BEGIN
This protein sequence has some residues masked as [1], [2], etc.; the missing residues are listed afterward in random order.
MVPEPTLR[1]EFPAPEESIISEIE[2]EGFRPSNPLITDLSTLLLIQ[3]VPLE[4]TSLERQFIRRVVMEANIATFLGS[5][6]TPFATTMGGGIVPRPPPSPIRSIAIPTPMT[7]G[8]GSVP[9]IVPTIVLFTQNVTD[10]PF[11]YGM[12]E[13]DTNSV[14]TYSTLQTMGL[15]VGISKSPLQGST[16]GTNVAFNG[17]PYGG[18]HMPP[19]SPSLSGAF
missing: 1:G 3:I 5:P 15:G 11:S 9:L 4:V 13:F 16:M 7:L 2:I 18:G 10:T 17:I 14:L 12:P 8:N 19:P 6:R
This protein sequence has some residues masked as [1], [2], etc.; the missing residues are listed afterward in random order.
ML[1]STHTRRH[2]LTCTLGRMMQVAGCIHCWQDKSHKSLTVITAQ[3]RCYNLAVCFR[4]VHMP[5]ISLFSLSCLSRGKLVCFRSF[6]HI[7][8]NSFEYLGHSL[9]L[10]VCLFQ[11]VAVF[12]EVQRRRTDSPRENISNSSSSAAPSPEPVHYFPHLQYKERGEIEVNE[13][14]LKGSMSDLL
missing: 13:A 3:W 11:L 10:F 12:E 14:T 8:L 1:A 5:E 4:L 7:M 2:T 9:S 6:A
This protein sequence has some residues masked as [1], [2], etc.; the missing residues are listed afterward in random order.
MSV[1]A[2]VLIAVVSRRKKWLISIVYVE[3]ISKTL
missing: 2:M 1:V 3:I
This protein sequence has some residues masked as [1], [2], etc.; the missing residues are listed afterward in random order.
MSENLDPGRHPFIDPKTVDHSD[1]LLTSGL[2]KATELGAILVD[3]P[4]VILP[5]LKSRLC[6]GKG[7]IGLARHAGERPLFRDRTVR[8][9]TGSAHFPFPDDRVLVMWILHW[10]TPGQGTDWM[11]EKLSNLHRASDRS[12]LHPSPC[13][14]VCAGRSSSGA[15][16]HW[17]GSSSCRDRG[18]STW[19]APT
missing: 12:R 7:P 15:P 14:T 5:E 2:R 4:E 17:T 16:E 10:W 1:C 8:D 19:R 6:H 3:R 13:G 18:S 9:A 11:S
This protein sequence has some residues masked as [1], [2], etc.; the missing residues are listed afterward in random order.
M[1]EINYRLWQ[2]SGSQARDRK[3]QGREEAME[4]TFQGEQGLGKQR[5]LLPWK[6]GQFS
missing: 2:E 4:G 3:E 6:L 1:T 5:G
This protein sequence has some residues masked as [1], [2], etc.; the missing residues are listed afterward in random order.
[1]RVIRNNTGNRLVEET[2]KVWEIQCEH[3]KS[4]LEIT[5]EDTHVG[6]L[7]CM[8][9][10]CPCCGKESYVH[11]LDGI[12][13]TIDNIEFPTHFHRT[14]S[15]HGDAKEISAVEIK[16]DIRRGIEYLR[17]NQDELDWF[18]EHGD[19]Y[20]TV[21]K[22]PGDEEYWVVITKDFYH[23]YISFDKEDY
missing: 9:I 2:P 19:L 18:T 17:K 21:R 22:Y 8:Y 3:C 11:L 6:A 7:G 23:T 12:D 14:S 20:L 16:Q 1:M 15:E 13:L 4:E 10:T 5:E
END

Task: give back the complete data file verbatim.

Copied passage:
This protein sequence has some residues masked as [1], [2], etc.; the missing residues are listed afterward in random order.
MVPEPTLR[1]EFPAPEESIISEIE[2]EGFRPSNPLITDLSTLLLIQ[3]VPLE[4]TSLERQFIRRVVMEANIATFLGS[5][6]TPFATTMGGGIVPRPPPSPIRSIAIPTPMT[7]G[8]GSVP[9]IVPTIVLFTQNVTD[10]PF[11]YGM[12]E[13]DTNSV[14]TYSTLQTMGL[15]VGISKSPLQGST[16]GTNVAFNG[17]PYGG[18]HMPP[19]SPSLSGAF
missing: 1:G 3:I 5:P 15:G 11:S 9:L 4:V 13:F 16:M 7:L 2:I 18:G 10:T 17:I 14:L 12:P 8:N 19:P 6:R
This protein sequence has some residues masked as [1], [2], etc.; the missing residues are listed afterward in random order.
ML[1]STHTRRH[2]LTCTLGRMMQVAGCIHCWQDKSHKSLTVITAQ[3]RCYNLAVCFR[4]VHMP[5]ISLFSLSCLSRGKLVCFRSF[6]HI[7][8]NSFEYLGHSL[9]L[10]VCLFQ[11]VAVF[12]EVQRRRTDSPRENISNSSSSAAPSPEPVHYFPHLQYKERGEIEVNE[13][14]LKGSMSDLL
missing: 13:A 3:W 11:L 10:F 12:E 14:T 8:L 1:A 5:E 4:L 7:M 2:T 9:S 6:A
This protein sequence has some residues masked as [1], [2], etc.; the missing residues are listed afterward in random order.
MSV[1]A[2]VLIAVVSRRKKWLISIVYVE[3]ISKTL
missing: 2:M 1:V 3:I
This protein sequence has some residues masked as [1], [2], etc.; the missing residues are listed afterward in random order.
MSENLDPGRHPFIDPKTVDHSD[1]LLTSGL[2]KATELGAILVD[3]P[4]VILP[5]LKSRLC[6]GKG[7]IGLARHAGERPLFRDRTVR[8][9]TGSAHFPFPDDRVLVMWILHW[10]TPGQGTDWM[11]EKLSNLHRASDRS[12]LHPSPC[13][14]VCAGRSSSGA[15][16]HW[17]GSSSCRDRG[18]STW[19]APT
missing: 12:R 7:P 15:P 14:T 5:E 2:R 4:E 17:T 16:E 10:W 1:C 8:D 19:R 6:H 3:R 13:G 18:S 9:A 11:S
This protein sequence has some residues masked as [1], [2], etc.; the missing residues are listed afterward in random order.
M[1]EINYRLWQ[2]SGSQARDRK[3]QGREEAME[4]TFQGEQGLGKQR[5]LLPWK[6]GQFS
missing: 2:E 4:G 3:E 6:L 1:T 5:G
This protein sequence has some residues masked as [1], [2], etc.; the missing residues are listed afterward in random order.
[1]RVIRNNTGNRLVEET[2]KVWEIQCEH[3]KS[4]LEIT[5]EDTHVG[6]L[7]CM[8][9][10]CPCCGKESYVH[11]LDGI[12][13]TIDNIEFPTHFHRT[14]S[15]HGDAKEISAVEIK[16]DIRRGIEYLR[17]NQDELDWF[18]EHGD[19]Y[20]TV[21]K[22]PGDEEYWVVITKDFYH[23]YISFDKEDY
missing: 9:I 2:P 19:L 18:T 17:K 21:R 22:Y 8:Y 3:C 11:L 6:A 7:G 23:T 12:D 14:S 20:L 16:Q 1:M 15:E 13:L 4:E 10:T 5:E